Supposedly born in the ‘Balti Triangle’, in the heart of the midlands’ curry district, the ‘Birmingham Balti’ has been put forward for protected EU status. If successful, it will earn a place alongside some of the best-loved foods in the UK.
Members of the Birmingham Balti Association want the dish to qualify for a Traditional Speciality Guaranteed product (TSG) which will deter cheap microwaveable and mass-produced meals from using the Birmingham Balti label. Though have you ever seen a curry entitled ‘Birmingham Balti’ on your local supermarket shelves?
Yet the TSG status will mean that only curries made with fresh ingredients, which follow the specific recipe passed down through generations of Asian/West-Midlands cooking and served in the traditional steel bowl, will be able to christen their dish as the ‘official’ Birmingham Balti.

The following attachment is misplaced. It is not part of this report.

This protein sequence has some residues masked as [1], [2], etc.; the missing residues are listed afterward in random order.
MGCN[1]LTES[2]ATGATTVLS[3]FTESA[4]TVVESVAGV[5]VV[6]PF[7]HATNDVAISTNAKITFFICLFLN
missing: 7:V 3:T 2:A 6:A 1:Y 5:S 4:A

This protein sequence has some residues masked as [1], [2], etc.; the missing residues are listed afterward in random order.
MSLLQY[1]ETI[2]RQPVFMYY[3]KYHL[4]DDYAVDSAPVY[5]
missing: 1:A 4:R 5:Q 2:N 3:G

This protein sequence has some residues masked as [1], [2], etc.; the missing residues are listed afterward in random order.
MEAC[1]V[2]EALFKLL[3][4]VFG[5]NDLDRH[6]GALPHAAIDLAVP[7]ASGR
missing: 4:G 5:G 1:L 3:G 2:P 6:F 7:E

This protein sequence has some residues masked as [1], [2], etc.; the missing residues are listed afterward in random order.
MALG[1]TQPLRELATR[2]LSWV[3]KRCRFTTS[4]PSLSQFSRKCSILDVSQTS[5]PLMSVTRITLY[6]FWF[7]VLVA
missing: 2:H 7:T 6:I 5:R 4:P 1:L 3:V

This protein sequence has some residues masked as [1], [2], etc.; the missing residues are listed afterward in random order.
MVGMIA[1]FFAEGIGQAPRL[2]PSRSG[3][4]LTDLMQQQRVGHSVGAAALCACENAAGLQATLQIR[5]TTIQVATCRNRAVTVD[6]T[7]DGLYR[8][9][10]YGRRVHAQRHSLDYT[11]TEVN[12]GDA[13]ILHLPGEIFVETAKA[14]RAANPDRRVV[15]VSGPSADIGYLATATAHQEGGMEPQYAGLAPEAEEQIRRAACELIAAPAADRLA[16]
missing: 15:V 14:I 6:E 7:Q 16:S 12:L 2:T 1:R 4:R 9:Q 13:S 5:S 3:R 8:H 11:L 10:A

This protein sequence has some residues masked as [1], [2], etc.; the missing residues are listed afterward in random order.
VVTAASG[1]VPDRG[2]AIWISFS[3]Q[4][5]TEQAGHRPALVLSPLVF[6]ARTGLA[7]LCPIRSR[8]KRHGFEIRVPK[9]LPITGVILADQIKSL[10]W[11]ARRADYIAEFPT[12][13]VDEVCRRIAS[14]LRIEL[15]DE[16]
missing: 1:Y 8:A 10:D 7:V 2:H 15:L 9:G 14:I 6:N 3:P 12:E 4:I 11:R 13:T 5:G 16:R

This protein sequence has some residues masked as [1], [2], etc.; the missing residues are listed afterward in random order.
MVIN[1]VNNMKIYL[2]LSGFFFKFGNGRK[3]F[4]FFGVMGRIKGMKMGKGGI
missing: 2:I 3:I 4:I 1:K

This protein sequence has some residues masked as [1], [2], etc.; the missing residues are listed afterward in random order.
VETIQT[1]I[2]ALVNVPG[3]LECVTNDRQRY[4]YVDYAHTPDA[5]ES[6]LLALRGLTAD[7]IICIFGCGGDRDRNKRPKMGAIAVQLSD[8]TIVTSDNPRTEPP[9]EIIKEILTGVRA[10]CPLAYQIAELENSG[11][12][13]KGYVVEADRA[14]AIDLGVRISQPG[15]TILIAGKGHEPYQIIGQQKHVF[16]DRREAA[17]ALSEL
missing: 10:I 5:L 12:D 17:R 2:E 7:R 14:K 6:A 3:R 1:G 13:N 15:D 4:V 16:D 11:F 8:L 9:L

After a 12-week consultation, if there are no objections, the plans will be passed to Defra who will decide whether it should be put forward to the European Commission.
Though becoming TSG affiliated is not as straightforward as it seems. Lincolnshire Sausages were recently rejected from the European Commission because there was not enough evidence to suggest the recipe had originated in Lincolnshire. So can curry chefs really prove the age-old Balti recipe originated in Birmingham?
Restaurant owners in Birmingham’s Balti Triangle hope that EU protection will preserve their distinctive Balti recipe and the area’s reputation for Indian cuisine. But we are experts in sniffing out a cleverly disguised PR stunt… Anyone for a ‘Manchester Madras’ or a ‘Peterborough Poppadom’?
Let’s hope the curry chefs of the Birmingham Balti Triangle can prove the worth of their generation-old dish. Whatever the verdict, the Birmingham Balti is a little too vague for our liking and we’re not sure the Birmingham Triangle could stake a claim for coming up with the original Balti recipe!